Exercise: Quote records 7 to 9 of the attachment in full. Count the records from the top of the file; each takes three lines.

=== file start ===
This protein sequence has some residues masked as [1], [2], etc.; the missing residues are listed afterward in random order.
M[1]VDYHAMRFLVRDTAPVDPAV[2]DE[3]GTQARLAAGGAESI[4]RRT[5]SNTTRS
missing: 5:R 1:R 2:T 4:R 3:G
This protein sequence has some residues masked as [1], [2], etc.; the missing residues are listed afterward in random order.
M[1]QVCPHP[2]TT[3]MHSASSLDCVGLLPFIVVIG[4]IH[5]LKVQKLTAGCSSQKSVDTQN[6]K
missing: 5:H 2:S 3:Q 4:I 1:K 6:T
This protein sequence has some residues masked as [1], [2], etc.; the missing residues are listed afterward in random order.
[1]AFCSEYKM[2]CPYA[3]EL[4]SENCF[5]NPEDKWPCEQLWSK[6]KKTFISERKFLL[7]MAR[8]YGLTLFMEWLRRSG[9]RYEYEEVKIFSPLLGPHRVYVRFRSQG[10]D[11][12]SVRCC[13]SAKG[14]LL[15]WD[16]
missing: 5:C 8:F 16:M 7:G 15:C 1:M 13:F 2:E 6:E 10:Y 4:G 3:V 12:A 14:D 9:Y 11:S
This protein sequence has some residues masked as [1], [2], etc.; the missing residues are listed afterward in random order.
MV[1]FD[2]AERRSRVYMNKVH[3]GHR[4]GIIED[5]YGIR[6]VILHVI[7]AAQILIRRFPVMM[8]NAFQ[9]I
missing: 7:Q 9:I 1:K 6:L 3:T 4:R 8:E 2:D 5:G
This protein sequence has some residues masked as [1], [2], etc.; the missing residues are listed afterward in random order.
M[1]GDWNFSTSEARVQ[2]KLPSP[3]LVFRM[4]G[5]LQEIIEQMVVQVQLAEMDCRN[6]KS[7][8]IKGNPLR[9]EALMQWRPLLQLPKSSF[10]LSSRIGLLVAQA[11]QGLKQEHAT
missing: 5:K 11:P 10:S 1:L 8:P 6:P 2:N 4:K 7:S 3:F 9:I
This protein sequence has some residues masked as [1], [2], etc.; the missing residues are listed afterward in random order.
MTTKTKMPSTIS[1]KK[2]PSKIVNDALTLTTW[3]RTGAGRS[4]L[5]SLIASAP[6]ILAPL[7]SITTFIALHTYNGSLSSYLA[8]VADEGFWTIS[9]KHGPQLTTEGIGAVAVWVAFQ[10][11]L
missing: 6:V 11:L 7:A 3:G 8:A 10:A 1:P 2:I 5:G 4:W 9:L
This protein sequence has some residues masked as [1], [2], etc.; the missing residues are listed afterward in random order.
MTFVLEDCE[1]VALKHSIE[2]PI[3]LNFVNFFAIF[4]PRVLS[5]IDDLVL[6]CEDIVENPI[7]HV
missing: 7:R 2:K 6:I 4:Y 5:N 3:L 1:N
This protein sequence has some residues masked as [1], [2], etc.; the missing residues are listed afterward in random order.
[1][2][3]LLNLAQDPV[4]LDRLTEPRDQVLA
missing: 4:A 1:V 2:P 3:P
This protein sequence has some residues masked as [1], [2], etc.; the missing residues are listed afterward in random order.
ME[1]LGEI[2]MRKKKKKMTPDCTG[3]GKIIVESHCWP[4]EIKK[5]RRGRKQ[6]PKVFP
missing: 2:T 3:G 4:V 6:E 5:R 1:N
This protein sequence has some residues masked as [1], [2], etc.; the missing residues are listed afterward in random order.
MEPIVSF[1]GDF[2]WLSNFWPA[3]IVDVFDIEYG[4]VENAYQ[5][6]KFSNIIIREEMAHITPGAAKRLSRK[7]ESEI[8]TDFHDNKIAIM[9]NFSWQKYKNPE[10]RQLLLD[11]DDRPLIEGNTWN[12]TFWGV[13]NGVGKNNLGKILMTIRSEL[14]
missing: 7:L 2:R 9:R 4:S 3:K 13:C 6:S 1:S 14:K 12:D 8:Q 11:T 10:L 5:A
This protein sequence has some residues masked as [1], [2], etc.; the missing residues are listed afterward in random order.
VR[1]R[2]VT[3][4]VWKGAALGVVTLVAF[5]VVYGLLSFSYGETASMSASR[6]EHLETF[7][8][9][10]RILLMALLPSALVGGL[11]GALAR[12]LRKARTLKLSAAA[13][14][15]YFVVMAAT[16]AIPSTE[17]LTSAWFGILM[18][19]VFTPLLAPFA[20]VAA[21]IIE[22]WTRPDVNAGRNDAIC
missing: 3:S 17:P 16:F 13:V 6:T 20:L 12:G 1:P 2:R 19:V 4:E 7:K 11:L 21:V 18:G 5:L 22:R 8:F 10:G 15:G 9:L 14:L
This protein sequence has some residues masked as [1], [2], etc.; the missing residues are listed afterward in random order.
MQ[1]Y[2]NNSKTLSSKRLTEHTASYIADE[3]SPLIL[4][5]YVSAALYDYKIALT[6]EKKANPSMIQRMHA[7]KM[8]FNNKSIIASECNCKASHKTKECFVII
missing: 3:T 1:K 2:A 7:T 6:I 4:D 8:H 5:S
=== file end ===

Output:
This protein sequence has some residues masked as [1], [2], etc.; the missing residues are listed afterward in random order.
MTFVLEDCE[1]VALKHSIE[2]PI[3]LNFVNFFAIF[4]PRVLS[5]IDDLVL[6]CEDIVENPI[7]HV
missing: 7:R 2:K 6:I 4:Y 5:N 3:L 1:N
This protein sequence has some residues masked as [1], [2], etc.; the missing residues are listed afterward in random order.
[1][2][3]LLNLAQDPV[4]LDRLTEPRDQVLA
missing: 4:A 1:V 2:P 3:P
This protein sequence has some residues masked as [1], [2], etc.; the missing residues are listed afterward in random order.
ME[1]LGEI[2]MRKKKKKMTPDCTG[3]GKIIVESHCWP[4]EIKK[5]RRGRKQ[6]PKVFP
missing: 2:T 3:G 4:V 6:E 5:R 1:N